Malisa:

Yeah, so a lot of the training and everything is rooted in like Ayurveda and traditional Chinese medicine. So a lot of we learned a lot about, you know, a lot of cultures around the world have this history and knowledge about what the postpartum body needs to be nourished and to heal. And, you know, especially in America, we don’t, you know, you ask some person like, oh, what would you make for? someone postpartum and it’s like most of the time when you have like meal trains, people are making like pasta bakes and enchiladas, like things that feed a lot of people like batch cooking sort of stuff, which is now people need to eat and it’s great when, when friends and family want to help. But we just learned a lot about like traditionally what kinds of foods are healing, like these grounding, warming, like hydrating sorts of foods. A lot of times comes out to be like, like mushy foods at first. Like I was joking with a family the other day about like how, you know, I’m, I cook for, the birthing person. But like their family of course can eat the food too, but like just as a warning, like at the beginning, it’s gonna be a lot of like congee and oats and like mushy, mushy, easy to digest warming kind of spices. So yeah, the way that I kind of go about it is, I usually work with a family for about six weeks postpartum and I go to their house once a week and I, in the couple of days leading up to it, will prepare a menu for them, which will usually be like a main dish or two, a couple of sides, some teas or broth, things like that. And I just go to their house for like six hours, like whole day and just cook and just spend hours and hours in their kitchen. I think some people do like cooking at their home and delivering it to clients, but I found that people sometimes just like want someone to talk to and also like smelling good foods. Like it’s very nourishing to their soul too, to have someone just come in and cook homemade food. And especially in New York, I find that a lot of people are just doing like takeout because we don’t really do meal trains here very well. Like people don’t, don’t cook food and bring it to people. I don’t know, that’s just kind of the culture here. So yeah, to have someone make you homemade food is very much not the norm here. And I think a little bit of a luxury, but my hope is, and a lot of my colleagues doing this work around Brooklyn, especially like our hope is that it will just become the norm that people will, will hire people like us to come cook for them and that people won’t be, yeah, eating takeout and kind of like the bare bones. Like I remember when my first son was born, there was one day when he was like three or four days old where like Taylor and I managed to like make peanut butter and jelly and sit down at the table and eat it. And I was like, we’re doing it. We’re like, we’re making a meal. And that was like my like my bar for nourishing myself postpartum. It was a very low bar.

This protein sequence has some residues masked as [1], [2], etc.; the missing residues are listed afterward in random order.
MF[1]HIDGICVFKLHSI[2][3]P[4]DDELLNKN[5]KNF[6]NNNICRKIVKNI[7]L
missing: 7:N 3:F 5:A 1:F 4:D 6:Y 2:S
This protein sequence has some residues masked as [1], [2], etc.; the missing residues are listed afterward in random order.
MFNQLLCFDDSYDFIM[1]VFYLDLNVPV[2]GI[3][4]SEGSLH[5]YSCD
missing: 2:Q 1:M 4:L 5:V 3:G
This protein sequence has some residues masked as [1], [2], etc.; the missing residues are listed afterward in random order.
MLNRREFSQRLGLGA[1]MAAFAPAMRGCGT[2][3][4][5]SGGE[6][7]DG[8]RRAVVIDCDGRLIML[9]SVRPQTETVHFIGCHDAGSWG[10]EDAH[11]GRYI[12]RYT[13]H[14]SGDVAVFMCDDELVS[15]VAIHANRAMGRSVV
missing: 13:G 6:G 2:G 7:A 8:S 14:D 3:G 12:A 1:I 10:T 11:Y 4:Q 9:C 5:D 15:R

Rebecca:

And how did you then, since so many of us are disconnected from our cultures and our traditions of creating those warming meals postpartum, which is kind of a worldwide, every culture has something of its own. And we’ve kind of erased a lot of that in the United States. So how did you get in touch with the things that for you in particular feel like healing foods?

Malisa:

Yeah, I really, really love the book, The First Forty Days, which I know a lot of people who listen to this podcast probably know. That book is like a crash course in like what people all over the world do and how there are these themes that run through. Like you could take a culture in Asia, culture, you know, somewhere else. And there are a lot of themes of like things that are warming and comforting, that are thread throughout. And so I think when you start learning about those things, it becomes like a little bit intuitive where it’s like, oh yeah, it makes sense that you’re not eating like you know, cheesy, crunchy, whatever. You’re eating like warm soup with lentils or, you know, lots of vegetables, whatever. Yeah, I think that’s a huge part of it. And I also make sure to ask people here, especially because New York City is such a melting pot. I always make sure to ask people if there’s any tradition in their heritage that is important to them. Most people, I think, are kind of disconnected from that. So even if they are from a different culture, like just our generation, I think, is disconnected from that, even if their parents and grandparents have strong, cultures, but I hope, I haven’t had this happen yet, but I hope that someone, a client will maybe like use that opportunity to kind of research things in their own culture and try to bring some of those things back into their family.

Rebecca:

So I just pulled up your website, which is plantedpostpartum.com and you have menus. So could you like tell us some of those meals?

Malisa: